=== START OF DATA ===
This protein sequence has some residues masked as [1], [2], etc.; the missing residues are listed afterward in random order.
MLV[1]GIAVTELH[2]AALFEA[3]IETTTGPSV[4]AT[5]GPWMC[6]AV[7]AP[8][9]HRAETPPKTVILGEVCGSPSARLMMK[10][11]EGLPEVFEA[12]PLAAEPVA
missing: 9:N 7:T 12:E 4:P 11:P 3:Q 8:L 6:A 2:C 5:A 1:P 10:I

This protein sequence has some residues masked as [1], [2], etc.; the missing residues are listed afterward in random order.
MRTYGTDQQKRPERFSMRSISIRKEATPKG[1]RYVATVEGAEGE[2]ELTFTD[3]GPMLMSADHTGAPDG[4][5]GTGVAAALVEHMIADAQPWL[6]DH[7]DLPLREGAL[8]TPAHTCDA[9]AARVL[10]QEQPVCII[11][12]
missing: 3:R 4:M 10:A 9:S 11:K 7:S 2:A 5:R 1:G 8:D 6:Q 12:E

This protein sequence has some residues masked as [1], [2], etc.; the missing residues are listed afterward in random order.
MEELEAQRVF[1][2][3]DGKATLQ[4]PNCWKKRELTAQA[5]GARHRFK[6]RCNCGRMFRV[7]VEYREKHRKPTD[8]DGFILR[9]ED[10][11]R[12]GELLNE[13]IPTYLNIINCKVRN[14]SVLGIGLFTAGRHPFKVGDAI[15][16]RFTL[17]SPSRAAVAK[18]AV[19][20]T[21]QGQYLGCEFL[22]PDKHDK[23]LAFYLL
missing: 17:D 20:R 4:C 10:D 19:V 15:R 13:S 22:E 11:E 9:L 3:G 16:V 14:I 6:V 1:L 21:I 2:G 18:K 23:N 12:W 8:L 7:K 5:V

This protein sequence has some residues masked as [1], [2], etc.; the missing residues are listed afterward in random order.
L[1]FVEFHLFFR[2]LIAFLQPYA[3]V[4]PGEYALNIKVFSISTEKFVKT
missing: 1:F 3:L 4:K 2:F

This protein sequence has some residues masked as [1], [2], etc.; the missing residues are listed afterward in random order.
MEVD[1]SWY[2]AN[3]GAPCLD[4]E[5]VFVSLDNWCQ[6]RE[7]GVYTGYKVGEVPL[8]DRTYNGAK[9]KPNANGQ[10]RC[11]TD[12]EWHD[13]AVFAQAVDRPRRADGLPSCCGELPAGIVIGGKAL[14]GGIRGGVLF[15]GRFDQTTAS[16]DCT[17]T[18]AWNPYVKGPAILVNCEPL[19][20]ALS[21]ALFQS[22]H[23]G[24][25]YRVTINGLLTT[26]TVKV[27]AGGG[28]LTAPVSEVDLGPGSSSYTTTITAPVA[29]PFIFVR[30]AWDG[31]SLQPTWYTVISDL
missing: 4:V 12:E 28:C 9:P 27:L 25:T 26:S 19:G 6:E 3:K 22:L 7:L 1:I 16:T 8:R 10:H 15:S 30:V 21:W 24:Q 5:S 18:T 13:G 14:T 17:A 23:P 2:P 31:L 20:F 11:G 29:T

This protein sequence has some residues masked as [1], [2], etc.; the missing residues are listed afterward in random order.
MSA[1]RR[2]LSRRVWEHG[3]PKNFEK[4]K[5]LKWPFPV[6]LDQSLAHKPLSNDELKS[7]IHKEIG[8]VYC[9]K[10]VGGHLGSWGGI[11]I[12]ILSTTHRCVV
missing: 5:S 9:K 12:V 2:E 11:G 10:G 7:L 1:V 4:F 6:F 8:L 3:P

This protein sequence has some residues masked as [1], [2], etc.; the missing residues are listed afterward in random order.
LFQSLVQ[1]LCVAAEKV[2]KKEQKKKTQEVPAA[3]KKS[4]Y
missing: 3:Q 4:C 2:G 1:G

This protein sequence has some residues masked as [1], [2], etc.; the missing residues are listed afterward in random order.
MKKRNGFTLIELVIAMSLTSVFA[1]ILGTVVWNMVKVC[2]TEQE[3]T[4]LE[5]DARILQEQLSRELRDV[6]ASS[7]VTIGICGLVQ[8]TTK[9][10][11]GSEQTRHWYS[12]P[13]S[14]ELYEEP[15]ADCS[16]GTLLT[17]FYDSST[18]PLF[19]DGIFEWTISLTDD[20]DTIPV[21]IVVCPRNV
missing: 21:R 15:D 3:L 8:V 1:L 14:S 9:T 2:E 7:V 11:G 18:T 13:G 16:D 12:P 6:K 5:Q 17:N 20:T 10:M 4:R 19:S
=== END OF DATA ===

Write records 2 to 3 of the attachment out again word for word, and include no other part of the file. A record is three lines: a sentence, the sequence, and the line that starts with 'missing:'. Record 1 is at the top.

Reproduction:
This protein sequence has some residues masked as [1], [2], etc.; the missing residues are listed afterward in random order.
MRTYGTDQQKRPERFSMRSISIRKEATPKG[1]RYVATVEGAEGE[2]ELTFTD[3]GPMLMSADHTGAPDG[4][5]GTGVAAALVEHMIADAQPWL[6]DH[7]DLPLREGAL[8]TPAHTCDA[9]AARVL[10]QEQPVCII[11][12]
missing: 3:R 4:M 10:A 9:S 11:K 7:S 2:A 5:R 1:G 8:D 6:Q 12:E

This protein sequence has some residues masked as [1], [2], etc.; the missing residues are listed afterward in random order.
MEELEAQRVF[1][2][3]DGKATLQ[4]PNCWKKRELTAQA[5]GARHRFK[6]RCNCGRMFRV[7]VEYREKHRKPTD[8]DGFILR[9]ED[10][11]R[12]GELLNE[13]IPTYLNIINCKVRN[14]SVLGIGLFTAGRHPFKVGDAI[15][16]RFTL[17]SPSRAAVAK[18]AV[19][20]T[21]QGQYLGCEFL[22]PDKHDK[23]LAFYLL
missing: 17:D 20:R 4:C 10:D 19:V 15:R 13:S 22:E 11:E 9:L 3:G 16:V 14:I 6:V 1:L 21:I 2:G 18:K 23:N 12:W 8:L 7:K 5:V